I feel like I’ve been hit by a bus. That’s because yesterday, I set off to do the Tenmile Traverse. The traverse starts in Frisco where you head up Peak 1, then continue along all the numbered peaks in the range until you get to Peak 10 in Breckenridge and descend back to town. I was successful in my attempt, with 17.5 miles and over 8,000′ of climbing completed in 10:15, but it was such an amazing experience that photographs and numbers can’t adequately describe it. I hope that I’m able to come close.
This is a day that’s been in the works for some time. I thought about it last year, then planned to do it on my birthday last month. It was put off until now due to conflicting scheduling, and I’m glad it did, because yesterday couldn’t have been more perfect.
It started like any other long day in the mountains. I woke up to the sound of two alarms going off almost simultaneously at the ridiculous time of 2:15am. Scout didn’t realize it was that early, and so was excited to get up and run outside as if it were any other morning. I moved a little more slowly, getting dressed, making two big breakfasts (one to eat at home, one to eat at the trailhead) and tea for the drive. It was right around 3am when I hit the road, and 4:30 when I pulled into the parking lot.
As I was eating breakfast #2 I talked to a guy in a group of 5 who was also getting ready to head out. Turns out they were also there for the traverse. I had hoped for solitude for the day, but figured a little occasional company wouldn’t be so bad. We all started for Peak 1 about 10 before 5, meaning there would be plenty of time to get above treeline for sunrise.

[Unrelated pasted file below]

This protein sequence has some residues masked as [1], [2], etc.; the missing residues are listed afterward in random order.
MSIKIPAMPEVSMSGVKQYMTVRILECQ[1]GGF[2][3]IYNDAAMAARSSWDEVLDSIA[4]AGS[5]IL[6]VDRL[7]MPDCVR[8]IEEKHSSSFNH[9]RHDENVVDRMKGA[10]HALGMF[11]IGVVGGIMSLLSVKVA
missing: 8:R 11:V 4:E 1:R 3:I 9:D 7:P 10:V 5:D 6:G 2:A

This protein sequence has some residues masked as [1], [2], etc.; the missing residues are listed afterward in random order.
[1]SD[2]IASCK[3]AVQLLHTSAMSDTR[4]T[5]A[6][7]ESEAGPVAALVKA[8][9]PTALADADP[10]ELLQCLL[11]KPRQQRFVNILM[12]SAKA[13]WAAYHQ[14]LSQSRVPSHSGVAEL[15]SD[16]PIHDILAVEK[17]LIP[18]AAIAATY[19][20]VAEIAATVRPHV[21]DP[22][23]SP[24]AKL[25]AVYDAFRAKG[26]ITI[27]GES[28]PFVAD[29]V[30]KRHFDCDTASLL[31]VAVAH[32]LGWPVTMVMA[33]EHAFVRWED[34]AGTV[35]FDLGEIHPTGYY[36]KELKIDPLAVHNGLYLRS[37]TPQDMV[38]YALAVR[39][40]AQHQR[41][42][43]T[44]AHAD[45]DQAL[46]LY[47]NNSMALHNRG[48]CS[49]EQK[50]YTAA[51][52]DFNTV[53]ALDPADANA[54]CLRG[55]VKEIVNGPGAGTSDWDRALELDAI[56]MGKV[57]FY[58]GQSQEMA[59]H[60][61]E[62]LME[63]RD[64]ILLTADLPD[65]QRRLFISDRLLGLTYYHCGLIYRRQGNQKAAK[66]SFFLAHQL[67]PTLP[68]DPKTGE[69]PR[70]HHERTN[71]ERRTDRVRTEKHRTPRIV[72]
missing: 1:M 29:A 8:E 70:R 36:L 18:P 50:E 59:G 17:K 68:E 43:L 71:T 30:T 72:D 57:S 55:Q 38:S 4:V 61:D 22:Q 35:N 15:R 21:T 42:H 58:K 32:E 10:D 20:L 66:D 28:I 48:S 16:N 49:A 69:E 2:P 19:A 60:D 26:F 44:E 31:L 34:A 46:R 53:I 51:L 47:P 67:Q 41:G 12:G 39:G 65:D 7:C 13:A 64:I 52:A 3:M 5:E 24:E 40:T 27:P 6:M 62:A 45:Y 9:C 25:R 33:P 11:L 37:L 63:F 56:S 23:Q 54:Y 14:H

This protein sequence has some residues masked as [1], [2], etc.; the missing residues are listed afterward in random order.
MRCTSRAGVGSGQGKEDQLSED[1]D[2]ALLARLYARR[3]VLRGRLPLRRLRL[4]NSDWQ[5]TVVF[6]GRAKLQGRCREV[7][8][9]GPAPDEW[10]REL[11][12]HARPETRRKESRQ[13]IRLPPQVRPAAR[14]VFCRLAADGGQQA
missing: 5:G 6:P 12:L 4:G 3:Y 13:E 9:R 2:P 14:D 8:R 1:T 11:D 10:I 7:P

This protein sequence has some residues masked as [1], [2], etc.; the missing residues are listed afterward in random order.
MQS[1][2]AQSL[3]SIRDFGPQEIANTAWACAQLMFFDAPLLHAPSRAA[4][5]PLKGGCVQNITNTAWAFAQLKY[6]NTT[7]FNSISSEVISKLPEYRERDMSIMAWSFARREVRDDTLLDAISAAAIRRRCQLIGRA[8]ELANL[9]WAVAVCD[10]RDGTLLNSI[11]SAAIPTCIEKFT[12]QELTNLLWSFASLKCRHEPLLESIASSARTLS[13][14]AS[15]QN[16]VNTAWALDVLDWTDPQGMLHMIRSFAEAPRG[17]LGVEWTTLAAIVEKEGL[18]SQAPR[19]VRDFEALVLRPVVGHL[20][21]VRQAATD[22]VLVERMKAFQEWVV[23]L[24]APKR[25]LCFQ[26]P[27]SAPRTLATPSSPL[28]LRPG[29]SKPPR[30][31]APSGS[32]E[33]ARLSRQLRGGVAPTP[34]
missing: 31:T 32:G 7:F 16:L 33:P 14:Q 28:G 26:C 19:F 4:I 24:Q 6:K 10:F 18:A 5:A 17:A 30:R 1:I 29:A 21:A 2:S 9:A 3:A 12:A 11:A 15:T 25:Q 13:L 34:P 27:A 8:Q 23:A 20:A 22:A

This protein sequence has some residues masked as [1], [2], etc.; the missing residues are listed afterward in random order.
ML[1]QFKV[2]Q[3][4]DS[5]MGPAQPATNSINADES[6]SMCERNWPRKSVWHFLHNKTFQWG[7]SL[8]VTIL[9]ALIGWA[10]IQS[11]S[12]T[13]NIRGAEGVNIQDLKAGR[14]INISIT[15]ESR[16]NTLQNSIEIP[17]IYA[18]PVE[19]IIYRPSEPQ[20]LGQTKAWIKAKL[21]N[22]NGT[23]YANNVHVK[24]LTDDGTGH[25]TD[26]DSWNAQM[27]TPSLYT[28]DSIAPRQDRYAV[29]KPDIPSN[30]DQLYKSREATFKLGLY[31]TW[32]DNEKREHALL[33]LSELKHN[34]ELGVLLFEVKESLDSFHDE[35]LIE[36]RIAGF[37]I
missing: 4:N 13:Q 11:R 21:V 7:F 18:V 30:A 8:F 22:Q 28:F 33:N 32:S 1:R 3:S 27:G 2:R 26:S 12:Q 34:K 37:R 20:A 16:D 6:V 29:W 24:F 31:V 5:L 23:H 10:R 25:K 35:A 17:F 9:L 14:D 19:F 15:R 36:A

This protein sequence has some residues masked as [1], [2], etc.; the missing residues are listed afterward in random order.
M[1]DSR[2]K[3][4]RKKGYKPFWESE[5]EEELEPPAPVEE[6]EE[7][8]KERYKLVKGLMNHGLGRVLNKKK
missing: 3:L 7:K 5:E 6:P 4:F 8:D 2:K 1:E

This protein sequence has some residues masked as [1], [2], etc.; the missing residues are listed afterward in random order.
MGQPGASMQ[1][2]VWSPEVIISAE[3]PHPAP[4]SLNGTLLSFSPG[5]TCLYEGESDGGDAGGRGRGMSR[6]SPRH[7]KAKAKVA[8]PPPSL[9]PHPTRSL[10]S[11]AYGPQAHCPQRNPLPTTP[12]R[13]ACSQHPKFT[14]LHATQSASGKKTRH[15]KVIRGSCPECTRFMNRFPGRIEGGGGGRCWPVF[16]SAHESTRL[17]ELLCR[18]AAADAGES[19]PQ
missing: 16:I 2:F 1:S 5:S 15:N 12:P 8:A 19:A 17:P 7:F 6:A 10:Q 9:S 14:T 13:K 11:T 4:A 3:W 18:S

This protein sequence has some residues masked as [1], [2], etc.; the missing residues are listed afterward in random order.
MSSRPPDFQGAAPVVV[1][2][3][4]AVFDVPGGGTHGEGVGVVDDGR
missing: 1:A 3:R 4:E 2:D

I got ahead of the group in the trees and opened up some distance, and was really able to enjoy the serenity of the pre-dawn morning.
It’s unfortunate that camera sensors have such a limited dynamic range compared to the human eye. These pictures just can’t compare to actually being there.
Better images can be had with better equipment, but I was traveling light this day, only a 12 pound pack including food and water. I wanted to enjoy the experience, rather than suffer by hauling several extra pounds up and down the mountains of the Tenmile Range.
By this point I truly was enjoying the whole experience, but that’s nothing out of the ordinary. Being alone above treeline before sunrise is always great. Soon enough, the first of 10 objectives came into view.
The sun hit on the approach to Peak 1, which made for some great views.
Doing something like this really makes you realize how close together so many of the ranges in the state are. Here are the Gore getting some alpenglow.
And the group that was also attempting the traverse this day. They were fairly loud, and I was amazed how well sound travels up in the mountains when the air is still.